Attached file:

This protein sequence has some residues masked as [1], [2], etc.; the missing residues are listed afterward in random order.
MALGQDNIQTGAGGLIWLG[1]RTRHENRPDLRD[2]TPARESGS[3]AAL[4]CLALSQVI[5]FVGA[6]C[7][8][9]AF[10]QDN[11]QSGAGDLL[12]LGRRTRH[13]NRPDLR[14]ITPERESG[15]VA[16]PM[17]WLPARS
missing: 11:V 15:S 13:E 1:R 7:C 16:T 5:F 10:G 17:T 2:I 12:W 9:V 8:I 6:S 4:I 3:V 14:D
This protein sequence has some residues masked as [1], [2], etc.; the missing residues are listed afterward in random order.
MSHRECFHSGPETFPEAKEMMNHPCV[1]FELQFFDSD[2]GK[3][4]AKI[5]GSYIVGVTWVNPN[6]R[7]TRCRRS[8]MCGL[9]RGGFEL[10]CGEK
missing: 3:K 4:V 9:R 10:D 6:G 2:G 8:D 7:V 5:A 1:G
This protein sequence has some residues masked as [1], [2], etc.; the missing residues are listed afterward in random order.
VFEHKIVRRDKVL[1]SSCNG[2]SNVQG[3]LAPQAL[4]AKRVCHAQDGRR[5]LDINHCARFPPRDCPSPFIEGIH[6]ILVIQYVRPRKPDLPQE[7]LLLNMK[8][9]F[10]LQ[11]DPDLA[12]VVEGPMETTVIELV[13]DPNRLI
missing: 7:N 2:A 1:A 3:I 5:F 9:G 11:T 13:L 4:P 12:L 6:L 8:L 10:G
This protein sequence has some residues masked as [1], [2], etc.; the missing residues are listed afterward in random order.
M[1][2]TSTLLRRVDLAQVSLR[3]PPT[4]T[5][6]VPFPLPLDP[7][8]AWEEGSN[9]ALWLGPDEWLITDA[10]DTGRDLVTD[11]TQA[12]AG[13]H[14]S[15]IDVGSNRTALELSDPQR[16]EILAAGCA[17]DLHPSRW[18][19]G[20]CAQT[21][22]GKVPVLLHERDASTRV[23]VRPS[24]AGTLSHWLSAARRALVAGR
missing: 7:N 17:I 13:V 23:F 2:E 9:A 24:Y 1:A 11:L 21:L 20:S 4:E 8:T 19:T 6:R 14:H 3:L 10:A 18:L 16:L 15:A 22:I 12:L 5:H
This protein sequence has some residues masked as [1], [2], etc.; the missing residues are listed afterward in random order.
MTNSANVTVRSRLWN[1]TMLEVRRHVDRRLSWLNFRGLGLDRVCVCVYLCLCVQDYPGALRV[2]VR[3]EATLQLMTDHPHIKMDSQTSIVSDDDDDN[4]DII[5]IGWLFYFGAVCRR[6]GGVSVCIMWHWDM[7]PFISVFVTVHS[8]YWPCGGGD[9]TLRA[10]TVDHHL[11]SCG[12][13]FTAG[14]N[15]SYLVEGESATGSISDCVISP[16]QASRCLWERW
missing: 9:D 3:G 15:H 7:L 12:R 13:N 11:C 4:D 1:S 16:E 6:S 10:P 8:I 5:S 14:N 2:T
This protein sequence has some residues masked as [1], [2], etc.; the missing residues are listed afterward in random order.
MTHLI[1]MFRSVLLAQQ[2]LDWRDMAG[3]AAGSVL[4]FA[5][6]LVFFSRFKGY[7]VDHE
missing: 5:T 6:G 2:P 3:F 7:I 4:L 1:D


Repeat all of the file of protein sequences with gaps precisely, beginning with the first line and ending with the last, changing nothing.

This protein sequence has some residues masked as [1], [2], etc.; the missing residues are listed afterward in random order.
MALGQDNIQTGAGGLIWLG[1]RTRHENRPDLRD[2]TPARESGS[3]AAL[4]CLALSQVI[5]FVGA[6]C[7][8][9]AF[10]QDN[11]QSGAGDLL[12]LGRRTRH[13]NRPDLR[14]ITPERESG[15]VA[16]PM[17]WLPARS
missing: 11:V 15:S 13:E 1:R 7:C 16:T 5:F 10:G 17:T 2:I 12:W 9:V 8:I 6:S 4:I 3:V 14:D
This protein sequence has some residues masked as [1], [2], etc.; the missing residues are listed afterward in random order.
MSHRECFHSGPETFPEAKEMMNHPCV[1]FELQFFDSD[2]GK[3][4]AKI[5]GSYIVGVTWVNPN[6]R[7]TRCRRS[8]MCGL[9]RGGFEL[10]CGEK
missing: 3:K 4:V 9:R 10:D 6:G 2:G 8:D 7:V 5:A 1:G
This protein sequence has some residues masked as [1], [2], etc.; the missing residues are listed afterward in random order.
VFEHKIVRRDKVL[1]SSCNG[2]SNVQG[3]LAPQAL[4]AKRVCHAQDGRR[5]LDINHCARFPPRDCPSPFIEGIH[6]ILVIQYVRPRKPDLPQE[7]LLLNMK[8][9]F[10]LQ[11]DPDLA[12]VVEGPMETTVIELV[13]DPNRLI
missing: 7:N 2:A 1:A 3:I 5:F 9:G 11:T 13:L 4:P 12:L 6:L 8:L 10:G
This protein sequence has some residues masked as [1], [2], etc.; the missing residues are listed afterward in random order.
M[1][2]TSTLLRRVDLAQVSLR[3]PPT[4]T[5][6]VPFPLPLDP[7][8]AWEEGSN[9]ALWLGPDEWLITDA[10]DTGRDLVTD[11]TQA[12]AG[13]H[14]S[15]IDVGSNRTALELSDPQR[16]EILAAGCA[17]DLHPSRW[18][19]G[20]CAQT[21][22]GKVPVLLHERDASTRV[23]VRPS[24]AGTLSHWLSAARRALVAGR
missing: 7:N 17:I 13:V 23:F 2:E 9:A 24:Y 1:A 11:L 21:L 20:S 4:E 8:T 19:T 6:R 14:H 3:L 10:A 18:L 16:L 15:A 22:I 12:L 5:H
This protein sequence has some residues masked as [1], [2], etc.; the missing residues are listed afterward in random order.
MTNSANVTVRSRLWN[1]TMLEVRRHVDRRLSWLNFRGLGLDRVCVCVYLCLCVQDYPGALRV[2]VR[3]EATLQLMTDHPHIKMDSQTSIVSDDDDDN[4]DII[5]IGWLFYFGAVCRR[6]GGVSVCIMWHWDM[7]PFISVFVTVHS[8]YWPCGGGD[9]TLRA[10]TVDHHL[11]SCG[12][13]FTAG[14]N[15]SYLVEGESATGSISDCVISP[16]QASRCLWERW
missing: 9:D 3:G 15:H 7:L 12:R 13:N 11:C 4:D 1:S 16:E 6:S 10:P 8:I 5:S 14:N 2:T
This protein sequence has some residues masked as [1], [2], etc.; the missing residues are listed afterward in random order.
MTHLI[1]MFRSVLLAQQ[2]LDWRDMAG[3]AAGSVL[4]FA[5][6]LVFFSRFKGY[7]VDHE
missing: 5:T 6:G 2:P 3:F 7:I 4:L 1:D